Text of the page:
A head-banging, finger-tapping yellow puppet made a huge mark on
popular culture last year, winning the hearts of the UK public as well
as Campaign’s coveted campaign of the year.
Flat Eric, created by Bartle Bogle Hegarty, revived the fortunes of Levi
Strauss across Europe, making the brand - and the Sta-Prest range -
’cool’ once again. Levi’s succeeded in shedding the ’Jeremy Clarkson’
effect, which had almost confined high-street denim to the backsides of
The first ad, broadcast last January, showed Eric and his human pal,
Angel, cruising the streets in their car while bopping to a ’dirty
house’ tune. In the second spot they are pulled over by a policeman and
forced to open their boot, which is packed with perfectly pressed
clothes. He lets them drive off and stares forlornly at his creased
shirt. In the third ad, Eric swats a fly on Angel’s trousers, which
Within days of airing the first batch of three commercials, ’ID’, ’fly’
and ’dancing’, Levi’s was inundated with calls and e-mails about the
music and where to buy Flat Eric dolls. Acres of press coverage have
been devoted to deconstructing our fluffy yellow friend, but still the
subculture surrounding Eric defies rational explanation.
A single and a replica toy were rushed into the shops and Flat Beat, the
techno soundtrack, sold 2.5 million copies across Europe. The tune made
number one in the UK, Germany, Norway, Belgium, Austria and Italy.
Flat Eric was one of the first advertising icons to claim an internet
presence. He was originally introduced to 150 ’opinion formers’ through
an unbranded e-mail film and a whole range of Flat Eric e-mails were
doing the rounds last spring. Fans created their own Flat Eric sites and
by May the official site, levi.com, had received 1.1 million hits - more
than in the whole of 1998.
The campaign began as a one-off burst of three ads, but public response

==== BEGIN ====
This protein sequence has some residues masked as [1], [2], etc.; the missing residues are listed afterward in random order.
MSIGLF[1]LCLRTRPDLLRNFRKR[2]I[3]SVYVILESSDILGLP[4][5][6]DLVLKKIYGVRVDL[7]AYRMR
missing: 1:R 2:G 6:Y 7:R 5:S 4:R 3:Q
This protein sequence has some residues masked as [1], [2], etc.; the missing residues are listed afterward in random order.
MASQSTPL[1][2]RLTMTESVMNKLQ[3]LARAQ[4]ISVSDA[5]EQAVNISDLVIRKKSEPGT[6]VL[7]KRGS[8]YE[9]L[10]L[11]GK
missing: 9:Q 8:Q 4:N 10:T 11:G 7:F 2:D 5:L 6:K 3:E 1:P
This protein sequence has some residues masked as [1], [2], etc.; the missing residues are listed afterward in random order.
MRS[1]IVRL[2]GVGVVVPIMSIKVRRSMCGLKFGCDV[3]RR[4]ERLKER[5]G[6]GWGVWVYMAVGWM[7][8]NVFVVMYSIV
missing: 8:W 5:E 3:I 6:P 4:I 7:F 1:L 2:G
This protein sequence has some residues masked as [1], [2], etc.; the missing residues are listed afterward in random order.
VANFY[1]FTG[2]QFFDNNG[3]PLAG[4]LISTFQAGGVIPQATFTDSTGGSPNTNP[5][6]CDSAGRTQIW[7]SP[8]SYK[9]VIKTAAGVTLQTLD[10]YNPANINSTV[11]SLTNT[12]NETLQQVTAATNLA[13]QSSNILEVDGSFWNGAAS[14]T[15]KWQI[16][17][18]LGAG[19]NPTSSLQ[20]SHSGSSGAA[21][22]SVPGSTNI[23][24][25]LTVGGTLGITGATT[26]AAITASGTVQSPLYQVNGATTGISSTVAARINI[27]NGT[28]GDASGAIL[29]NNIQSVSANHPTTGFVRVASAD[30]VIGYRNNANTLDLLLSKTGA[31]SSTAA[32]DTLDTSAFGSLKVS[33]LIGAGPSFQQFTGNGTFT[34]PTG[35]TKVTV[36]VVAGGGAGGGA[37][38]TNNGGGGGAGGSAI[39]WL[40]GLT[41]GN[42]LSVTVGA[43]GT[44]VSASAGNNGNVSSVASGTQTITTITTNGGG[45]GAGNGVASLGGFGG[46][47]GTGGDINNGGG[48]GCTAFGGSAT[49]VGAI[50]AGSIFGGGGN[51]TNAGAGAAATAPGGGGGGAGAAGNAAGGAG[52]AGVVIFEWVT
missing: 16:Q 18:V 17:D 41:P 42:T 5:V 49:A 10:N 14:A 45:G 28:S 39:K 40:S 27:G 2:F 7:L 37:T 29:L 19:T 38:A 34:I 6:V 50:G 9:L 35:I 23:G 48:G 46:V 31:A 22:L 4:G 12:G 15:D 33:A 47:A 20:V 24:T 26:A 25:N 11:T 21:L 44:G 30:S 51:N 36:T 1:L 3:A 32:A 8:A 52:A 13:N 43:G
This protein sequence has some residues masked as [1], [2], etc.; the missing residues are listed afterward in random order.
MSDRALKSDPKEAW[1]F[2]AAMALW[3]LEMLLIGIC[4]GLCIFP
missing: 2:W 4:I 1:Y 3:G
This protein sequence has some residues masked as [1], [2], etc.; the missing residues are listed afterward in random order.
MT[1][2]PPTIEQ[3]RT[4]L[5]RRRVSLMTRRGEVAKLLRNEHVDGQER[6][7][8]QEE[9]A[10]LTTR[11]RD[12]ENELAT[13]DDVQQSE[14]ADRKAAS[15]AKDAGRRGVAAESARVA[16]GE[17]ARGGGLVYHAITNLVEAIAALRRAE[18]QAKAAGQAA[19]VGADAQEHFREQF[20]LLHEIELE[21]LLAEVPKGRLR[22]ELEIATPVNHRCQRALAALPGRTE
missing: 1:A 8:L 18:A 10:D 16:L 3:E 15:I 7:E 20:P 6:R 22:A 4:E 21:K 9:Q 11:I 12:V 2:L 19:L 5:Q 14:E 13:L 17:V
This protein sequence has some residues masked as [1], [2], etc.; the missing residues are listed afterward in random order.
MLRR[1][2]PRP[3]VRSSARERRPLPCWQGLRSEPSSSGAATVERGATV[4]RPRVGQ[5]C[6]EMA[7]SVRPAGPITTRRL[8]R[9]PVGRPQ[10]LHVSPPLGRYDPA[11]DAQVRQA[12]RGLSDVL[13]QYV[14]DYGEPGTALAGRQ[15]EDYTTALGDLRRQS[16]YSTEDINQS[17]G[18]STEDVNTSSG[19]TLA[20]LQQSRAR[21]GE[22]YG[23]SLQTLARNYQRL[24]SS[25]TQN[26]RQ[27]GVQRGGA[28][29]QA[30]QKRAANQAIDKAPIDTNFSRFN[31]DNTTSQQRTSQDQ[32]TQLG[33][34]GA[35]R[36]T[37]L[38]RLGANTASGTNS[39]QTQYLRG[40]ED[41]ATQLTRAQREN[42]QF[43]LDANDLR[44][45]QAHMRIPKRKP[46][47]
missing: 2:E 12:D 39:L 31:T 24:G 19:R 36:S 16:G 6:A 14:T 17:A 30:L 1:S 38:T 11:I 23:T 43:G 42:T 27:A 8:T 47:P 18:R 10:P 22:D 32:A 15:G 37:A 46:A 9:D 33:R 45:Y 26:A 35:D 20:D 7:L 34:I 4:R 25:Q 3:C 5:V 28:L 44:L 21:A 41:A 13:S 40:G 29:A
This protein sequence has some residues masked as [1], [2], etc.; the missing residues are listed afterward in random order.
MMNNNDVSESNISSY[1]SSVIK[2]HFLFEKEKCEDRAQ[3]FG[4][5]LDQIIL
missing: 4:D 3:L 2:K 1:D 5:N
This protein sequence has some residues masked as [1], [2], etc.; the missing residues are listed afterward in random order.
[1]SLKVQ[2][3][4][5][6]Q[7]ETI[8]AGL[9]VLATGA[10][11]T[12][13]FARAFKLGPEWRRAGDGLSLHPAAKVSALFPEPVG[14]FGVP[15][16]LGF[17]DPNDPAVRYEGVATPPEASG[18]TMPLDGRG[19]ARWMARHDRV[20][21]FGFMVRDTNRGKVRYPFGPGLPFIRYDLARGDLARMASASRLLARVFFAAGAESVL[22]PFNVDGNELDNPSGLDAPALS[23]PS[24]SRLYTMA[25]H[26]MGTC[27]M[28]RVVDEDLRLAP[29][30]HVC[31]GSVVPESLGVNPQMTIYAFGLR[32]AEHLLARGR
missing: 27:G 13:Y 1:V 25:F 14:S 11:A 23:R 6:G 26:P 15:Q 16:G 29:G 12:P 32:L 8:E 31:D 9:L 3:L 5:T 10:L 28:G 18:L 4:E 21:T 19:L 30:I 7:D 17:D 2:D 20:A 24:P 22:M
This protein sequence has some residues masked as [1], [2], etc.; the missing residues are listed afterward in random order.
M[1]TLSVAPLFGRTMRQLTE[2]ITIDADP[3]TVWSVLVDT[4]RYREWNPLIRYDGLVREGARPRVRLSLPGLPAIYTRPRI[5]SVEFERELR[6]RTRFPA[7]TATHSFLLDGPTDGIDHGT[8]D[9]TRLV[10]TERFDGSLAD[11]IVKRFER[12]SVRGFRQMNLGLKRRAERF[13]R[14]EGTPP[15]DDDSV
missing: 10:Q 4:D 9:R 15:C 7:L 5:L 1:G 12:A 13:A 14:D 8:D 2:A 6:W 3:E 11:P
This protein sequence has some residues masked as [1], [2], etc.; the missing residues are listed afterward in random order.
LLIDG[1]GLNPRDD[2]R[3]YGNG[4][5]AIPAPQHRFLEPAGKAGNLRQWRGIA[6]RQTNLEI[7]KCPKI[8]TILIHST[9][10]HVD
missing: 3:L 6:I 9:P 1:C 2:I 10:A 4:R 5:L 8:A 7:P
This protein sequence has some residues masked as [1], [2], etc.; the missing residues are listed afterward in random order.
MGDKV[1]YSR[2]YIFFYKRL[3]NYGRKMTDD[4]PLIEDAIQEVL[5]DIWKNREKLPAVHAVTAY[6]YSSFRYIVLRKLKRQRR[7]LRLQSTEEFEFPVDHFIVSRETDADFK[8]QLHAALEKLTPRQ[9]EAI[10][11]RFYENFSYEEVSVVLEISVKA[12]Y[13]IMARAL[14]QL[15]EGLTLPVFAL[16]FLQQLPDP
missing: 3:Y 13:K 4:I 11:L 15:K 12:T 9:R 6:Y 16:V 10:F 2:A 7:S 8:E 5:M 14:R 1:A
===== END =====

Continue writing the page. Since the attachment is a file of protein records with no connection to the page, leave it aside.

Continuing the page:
was so overwhelming that Levi’s and BBH brought Eric and Angel back for
a six-week encore in August and September.
In five new commercials, Angel’s Sta-Prest creases remained immaculate
as the duo dodged the police, got squashed by a giant hot dog and took
cover in a mortuary. The second burst took Eric out of the underground
and into the commercial mainstream, with a selection of merchandise on
sale and replica puppets in every shop window. Levi’s promises that Eric
has made his last appearance, cleverly conferring legendary status on
the 20th century hero.
Awards juries liked the Flat Eric work as much as the rest of the
At the Campaign Media Awards, Motive won best use of new media and best
international campaign. At the British Television Advertising Awards, it
won a gold, a silver and two bronze arrows, and in Cannes the television
work picked up two gold lions, while the supporting print campaign
landed five bronze lions.
According to Levi’s, volume sales of Sta-Prest increased dramatically
over a four-month tracking period, growing by 21 times in the UK, 19
times in Italy, six times in Spain and three times in France. BBH had
successfully thrown off the ’boy meets girl’ theme, side-stepped the
embarrassing faux pas of Kevin the dead hamster and discovered a
Most people who go into advertising would kill to be associated with a
campaign that had the impact of Flat Eric. Take a bow Quentin Dupieux,
who directed the films through Partizan Midi Minuit, and the creative
team at BBH - John Hegarty, Nick Gill, Kim Papworth and Tony
Eric and Angel were, however, given a run for their money by HHCL &
Partners’ ’wake-up call’ campaign for Iceland. The agency challenged
consumers’ perceptions of Iceland by treating them as children. Richard
Briers’ voiceover on the commercials asked viewers ’which bit don’t you
understand?’ in a withering tone that had enough bite to counter
accusations of patronising customers.
TV, radio, press and public relations were used to persuade the public
that Iceland sells more than just frozen food and to ram home the
message that it had banned all genetically modified ingredients in May
The Iceland campaign also claims sales success. According to HHCL,
Iceland is the fastest growing national food retailer, with sales up 24
per cent year on year and a share price that peaked at 315p compared
with a low of 77p just three years ago.
Another supermarket, Tesco, was also commended for the enduring
popularity of its advertising. Up against relentless ’rip-off Britain’
media hype and the arrival of Wal-Mart, Lowe Howard-Spink helped Tesco
to retain its market leadership by adapting the ’Dotty’ campaign.
Prunella Scales’ blue-rinsed old biddy successfully conveyed a price
message while holding on to the brand values built up over the previous
Campaign also applauds HHCL’s work for Go, the low-cost airline from
British Airways. The ’spots’ design maintained its freshness as the
airline, which launched in May 1998, became an established player.
Sony PlayStation also continued to cause a stir. TBWA GGT Simons Palmer
maintained the brand’s sinister tone, notably with the impressive and
much talked-about Fifi, the cyber-pixie who told us to ’land on your own
Recent winners: Volkswagen Polo (1998); Volkswagen ’affordability’
(1997); Conservative Party (1996); Miller Pilsner (1995); Wonderbra